6. Javier Lopez, Giants
Look, nobody is going to go crazy to sign Lopez and offer a Rafael Soriano deal. But he has proved himself to be a good matchup lefty, and he has postseason experience, which means that a lot of teams will probably have conversations with his agent. Lefties have hit .165 against him this season, with one extra-base hit in 91 at-bats, and keep in mind that the Yankees, Red Sox, Rangers, Brewers, Cardinals and other contenders spent a lot of time and energy this summer looking for a matchup lefty.
7. Grady Sizemore, Indians
The Indians haven't decided yet whether they will pick up the $8.5 million option on Sizemore for 2012, and if they don't, you can't blame them. Cleveland had a $50 million payroll in 2011, and Sizemore has played in a total of 210 games over the past three seasons. In 71 games this year, he's hit .224, with 10 homers and 85 strikeouts in 268 at-bats -- including a .139 average in the month of September.
But Sizemore is like the Brandon Webb of pitchers: While he's dealt with a lot of injuries, there is enough of a track record of high-end success that a lot of teams will be intrigued by what he could do at age 29. And if the Indians cut him loose, he'll have opportunities.
• The stands are loaded with scouts these days, whether they are doing advance work for the postseason or preparing for the transactions of the winter ahead. And rarely does a September call-up generate the kind of response that Matt Moore did with his major league debut on Thursday night, when he struck out 11 in five innings against the Yankees.
New York fielded only half of its everyday lineup against Moore, and the Yankees had clinched the night before and may have been sluggish. But Moore had dominant stuff -- including a breaking ball so good that one Yankees veteran said when he went to the plate he looked for the first fastball.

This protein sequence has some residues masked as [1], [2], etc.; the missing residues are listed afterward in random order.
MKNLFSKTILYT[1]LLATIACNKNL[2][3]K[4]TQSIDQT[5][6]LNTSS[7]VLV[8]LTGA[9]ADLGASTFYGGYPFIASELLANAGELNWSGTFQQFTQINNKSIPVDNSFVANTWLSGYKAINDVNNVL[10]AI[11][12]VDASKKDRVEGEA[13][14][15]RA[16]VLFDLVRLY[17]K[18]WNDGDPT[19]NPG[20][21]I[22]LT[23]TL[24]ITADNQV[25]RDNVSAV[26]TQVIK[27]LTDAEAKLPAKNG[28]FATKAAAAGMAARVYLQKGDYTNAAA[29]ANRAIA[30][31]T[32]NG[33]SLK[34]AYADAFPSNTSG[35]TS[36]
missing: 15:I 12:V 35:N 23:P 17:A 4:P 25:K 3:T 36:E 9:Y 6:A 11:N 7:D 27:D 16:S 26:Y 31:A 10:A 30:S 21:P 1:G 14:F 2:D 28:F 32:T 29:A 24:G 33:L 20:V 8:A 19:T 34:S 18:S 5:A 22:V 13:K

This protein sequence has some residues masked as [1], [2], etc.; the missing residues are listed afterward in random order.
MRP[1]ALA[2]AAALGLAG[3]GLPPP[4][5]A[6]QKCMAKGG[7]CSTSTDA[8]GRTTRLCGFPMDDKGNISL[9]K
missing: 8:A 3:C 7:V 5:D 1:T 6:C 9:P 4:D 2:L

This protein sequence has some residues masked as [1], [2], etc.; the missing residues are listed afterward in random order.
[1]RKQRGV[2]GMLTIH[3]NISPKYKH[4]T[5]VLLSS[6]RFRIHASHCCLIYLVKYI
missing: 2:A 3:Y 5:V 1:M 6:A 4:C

Two scouts said that if the Rays make the playoffs -- and they enter play today 1.5 games behind the Red Sox -- that Tampa Bay should start Moore. "He's one of their four best starters," said one scout. "You can't start [Jeff] Niemann or [Wade] Davis over this guy. It's not even close."
• Matt Kemp went 1-for-4 on Saturday. From ESPN Stats and Info: Kemp now trails Ryan Braun by six points for the batting title. Assuming he has 20 remaining AB spread over the final four games, he would need 10 hits to pass Braun (assuming Braun remains at .331).
• AL wild card
The great question for the Red Sox going into their weekend series against the Yankees was whether they had a pitcher throwing well enough to slow New York's lineup. The Yankees are second in the majors in runs and now have been improved by the addition of rookie Jesus Montero.
Jon Lester was hammered Saturday, and today Terry Francona turns to Tim Wakefield and John Lackey.
Lester was pulled in the third inning, Peter Abraham writes. From the story:
- Lester emphatically insisted his series of poor starts are not the result of a hidden injury.
"No. We're not going to get into that," he said. "I'm not tired. I'm not hurt. There's nothing wrong with me. It's nothing physical." Sox starters are 3-10 with a 7.34 earned run average in the last 19 games, fueling the collapse.
There's no sense in anybody talking about the playoffs for the Red Sox, writes Bob Ryan, at a time when they just need to win games. Something stinks about this team, writes Steve Buckley.
From ESPN Stats and Info: The Red Sox overall can't be considered a "historically bad" team, but this month has inspired some comparisons (see table, right).